GULFPORT, MS (WLOX) - Some Vietnam veterans say the Huey revolutionized how American soldiers went to war.
Tom Payne, of the Vietnam Helicopter Pilots Association said, "It was the beginning of what was to be proven as a real way for combat troops to be moved around and for combat assaults against an enemy. An enemy that no longer had a front line like World War II. "
In Vietnam, soldiers say Hueys saved lives through combat and non-combat missions. Unarmed Hueys were instrumental in medi-evacing wounded soldiers often while under fire.
"Very well designed helicopter machine, this one was made in such a way that nothing really vulnerable was all in one spot. So if you took rounds from the enemy, it might get one. So if one system was hit, electrical, hydraulic or whatever the others still worked," Payne said.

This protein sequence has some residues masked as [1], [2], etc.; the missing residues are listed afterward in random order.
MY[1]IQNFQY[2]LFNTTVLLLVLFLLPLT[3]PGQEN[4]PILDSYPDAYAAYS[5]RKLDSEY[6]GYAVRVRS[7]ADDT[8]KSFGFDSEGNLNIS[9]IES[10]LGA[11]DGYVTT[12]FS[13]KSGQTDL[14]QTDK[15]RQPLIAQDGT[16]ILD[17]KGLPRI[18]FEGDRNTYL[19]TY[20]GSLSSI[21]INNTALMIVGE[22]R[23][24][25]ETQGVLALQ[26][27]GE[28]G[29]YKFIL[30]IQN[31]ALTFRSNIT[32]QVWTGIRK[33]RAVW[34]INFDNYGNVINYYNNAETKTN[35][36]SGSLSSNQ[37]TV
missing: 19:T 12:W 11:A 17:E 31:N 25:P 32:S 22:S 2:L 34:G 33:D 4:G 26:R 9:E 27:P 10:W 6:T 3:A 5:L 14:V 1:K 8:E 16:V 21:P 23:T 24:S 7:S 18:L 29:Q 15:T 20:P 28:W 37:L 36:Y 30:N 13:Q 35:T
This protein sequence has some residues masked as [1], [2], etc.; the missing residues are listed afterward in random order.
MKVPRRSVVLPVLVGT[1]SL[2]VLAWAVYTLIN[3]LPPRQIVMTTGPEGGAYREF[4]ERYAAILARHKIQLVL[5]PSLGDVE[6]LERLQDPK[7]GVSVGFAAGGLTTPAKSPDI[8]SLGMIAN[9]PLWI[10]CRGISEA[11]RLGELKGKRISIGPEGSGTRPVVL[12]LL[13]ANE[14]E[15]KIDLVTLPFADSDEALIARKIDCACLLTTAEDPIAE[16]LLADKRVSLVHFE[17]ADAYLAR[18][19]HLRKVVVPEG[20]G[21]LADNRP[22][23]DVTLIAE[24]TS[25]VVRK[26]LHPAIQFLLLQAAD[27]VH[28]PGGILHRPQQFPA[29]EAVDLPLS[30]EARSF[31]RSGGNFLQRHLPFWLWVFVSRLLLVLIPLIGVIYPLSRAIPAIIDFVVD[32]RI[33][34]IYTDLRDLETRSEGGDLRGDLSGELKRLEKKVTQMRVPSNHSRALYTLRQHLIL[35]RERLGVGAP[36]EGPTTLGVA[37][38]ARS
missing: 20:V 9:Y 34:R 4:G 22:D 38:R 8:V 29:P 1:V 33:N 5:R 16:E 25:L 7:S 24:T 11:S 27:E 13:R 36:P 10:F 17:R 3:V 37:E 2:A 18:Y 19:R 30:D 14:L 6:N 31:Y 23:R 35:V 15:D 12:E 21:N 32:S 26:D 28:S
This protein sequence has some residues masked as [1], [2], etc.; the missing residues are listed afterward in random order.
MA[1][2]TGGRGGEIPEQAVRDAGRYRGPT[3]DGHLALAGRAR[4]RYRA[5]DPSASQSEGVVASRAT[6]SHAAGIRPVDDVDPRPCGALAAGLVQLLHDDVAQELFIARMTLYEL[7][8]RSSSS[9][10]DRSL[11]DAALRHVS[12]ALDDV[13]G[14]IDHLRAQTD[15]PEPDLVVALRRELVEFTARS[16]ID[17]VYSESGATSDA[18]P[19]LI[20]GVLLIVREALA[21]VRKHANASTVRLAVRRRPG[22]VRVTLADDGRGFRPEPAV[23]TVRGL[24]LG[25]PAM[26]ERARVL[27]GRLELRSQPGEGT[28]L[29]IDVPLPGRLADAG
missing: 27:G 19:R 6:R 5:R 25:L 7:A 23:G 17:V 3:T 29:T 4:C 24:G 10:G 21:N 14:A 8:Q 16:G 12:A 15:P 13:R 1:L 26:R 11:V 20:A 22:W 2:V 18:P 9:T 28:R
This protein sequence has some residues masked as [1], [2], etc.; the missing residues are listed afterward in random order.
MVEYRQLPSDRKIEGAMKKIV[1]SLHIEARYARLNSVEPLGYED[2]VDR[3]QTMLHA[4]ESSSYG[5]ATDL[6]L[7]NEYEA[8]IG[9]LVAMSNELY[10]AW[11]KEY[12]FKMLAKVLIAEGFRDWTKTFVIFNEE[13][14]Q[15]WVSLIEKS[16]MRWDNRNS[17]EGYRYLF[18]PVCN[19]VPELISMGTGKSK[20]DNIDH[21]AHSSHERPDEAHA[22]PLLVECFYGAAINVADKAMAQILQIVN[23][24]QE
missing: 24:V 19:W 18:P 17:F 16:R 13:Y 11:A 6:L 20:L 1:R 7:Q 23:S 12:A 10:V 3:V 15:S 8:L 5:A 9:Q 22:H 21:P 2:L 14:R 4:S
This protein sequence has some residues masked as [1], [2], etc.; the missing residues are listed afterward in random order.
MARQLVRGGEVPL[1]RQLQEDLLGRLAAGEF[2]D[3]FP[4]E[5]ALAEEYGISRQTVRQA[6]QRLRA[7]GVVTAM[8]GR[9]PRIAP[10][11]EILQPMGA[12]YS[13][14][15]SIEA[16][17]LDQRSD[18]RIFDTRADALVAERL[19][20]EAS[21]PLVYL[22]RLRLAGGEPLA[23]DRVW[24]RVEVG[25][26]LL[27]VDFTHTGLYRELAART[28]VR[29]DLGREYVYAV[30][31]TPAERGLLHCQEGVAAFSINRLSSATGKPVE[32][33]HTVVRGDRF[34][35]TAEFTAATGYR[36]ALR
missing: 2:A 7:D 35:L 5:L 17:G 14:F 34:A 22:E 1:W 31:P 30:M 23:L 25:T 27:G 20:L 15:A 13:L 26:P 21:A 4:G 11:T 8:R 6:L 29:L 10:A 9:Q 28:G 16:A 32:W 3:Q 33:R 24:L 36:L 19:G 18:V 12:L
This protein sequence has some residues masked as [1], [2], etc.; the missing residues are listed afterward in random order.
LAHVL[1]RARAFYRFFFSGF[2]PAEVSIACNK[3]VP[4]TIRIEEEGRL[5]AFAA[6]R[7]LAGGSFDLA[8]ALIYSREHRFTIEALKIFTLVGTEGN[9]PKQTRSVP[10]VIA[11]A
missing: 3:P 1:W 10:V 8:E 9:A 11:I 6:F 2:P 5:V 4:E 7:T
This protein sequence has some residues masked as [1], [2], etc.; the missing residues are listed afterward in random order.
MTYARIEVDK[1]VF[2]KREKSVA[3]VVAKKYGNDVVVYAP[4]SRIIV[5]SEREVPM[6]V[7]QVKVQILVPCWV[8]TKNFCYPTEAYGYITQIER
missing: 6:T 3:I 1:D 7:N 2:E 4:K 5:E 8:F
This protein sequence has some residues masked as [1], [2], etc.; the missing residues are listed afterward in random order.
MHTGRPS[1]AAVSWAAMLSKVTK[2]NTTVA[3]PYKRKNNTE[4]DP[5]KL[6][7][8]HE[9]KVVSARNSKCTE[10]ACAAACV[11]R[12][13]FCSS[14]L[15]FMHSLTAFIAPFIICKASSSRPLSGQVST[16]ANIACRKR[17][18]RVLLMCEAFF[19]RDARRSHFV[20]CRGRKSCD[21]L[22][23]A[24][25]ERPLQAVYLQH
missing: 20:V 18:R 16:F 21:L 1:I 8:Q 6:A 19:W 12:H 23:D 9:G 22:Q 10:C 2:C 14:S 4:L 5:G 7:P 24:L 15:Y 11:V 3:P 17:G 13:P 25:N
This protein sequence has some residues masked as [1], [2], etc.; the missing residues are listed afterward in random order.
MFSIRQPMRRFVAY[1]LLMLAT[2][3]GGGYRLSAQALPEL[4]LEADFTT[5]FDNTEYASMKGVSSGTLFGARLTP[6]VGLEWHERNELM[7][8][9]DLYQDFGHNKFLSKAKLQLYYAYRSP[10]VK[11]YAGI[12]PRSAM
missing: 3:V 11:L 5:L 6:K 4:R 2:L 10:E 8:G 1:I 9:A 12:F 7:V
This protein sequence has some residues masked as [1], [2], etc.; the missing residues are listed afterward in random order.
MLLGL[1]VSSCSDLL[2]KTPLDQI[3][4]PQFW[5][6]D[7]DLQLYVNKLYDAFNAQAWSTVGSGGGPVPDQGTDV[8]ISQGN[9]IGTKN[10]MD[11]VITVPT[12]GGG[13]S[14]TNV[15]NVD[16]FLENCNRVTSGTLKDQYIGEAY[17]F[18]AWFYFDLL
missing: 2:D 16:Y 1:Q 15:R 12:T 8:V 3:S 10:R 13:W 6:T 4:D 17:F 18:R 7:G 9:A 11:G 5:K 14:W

In the early 1970s, the Army gave thousands of Hueys to state National Guards including Mississippi.
Adjutant General William L. Freeman said, "They've performed a lot of missions all across this great state, the Gulf Coast, North Mississippi. The most recent missions being at Camp Shelby doing med-evac."
After Hurricanes Camille and Katrina, Huey pilots delivered supplies along the devastated Mississippi Gulf Coast.
Coast resident William Tisdale says he flew Hueys for 40 years.
"I flew it in Vietnam. I flew it after Katrina," said Tisdale. "For me, Katrina and Vietnam were a lot alike for me. They're both a lot of gut wrenching experiences. I hate to see it go, but I enjoyed flying it."
Mississippi National Guard officials say they're going to the Black Hawk helicopter. Officials say many other national guards across the country are also moving to more modern technology.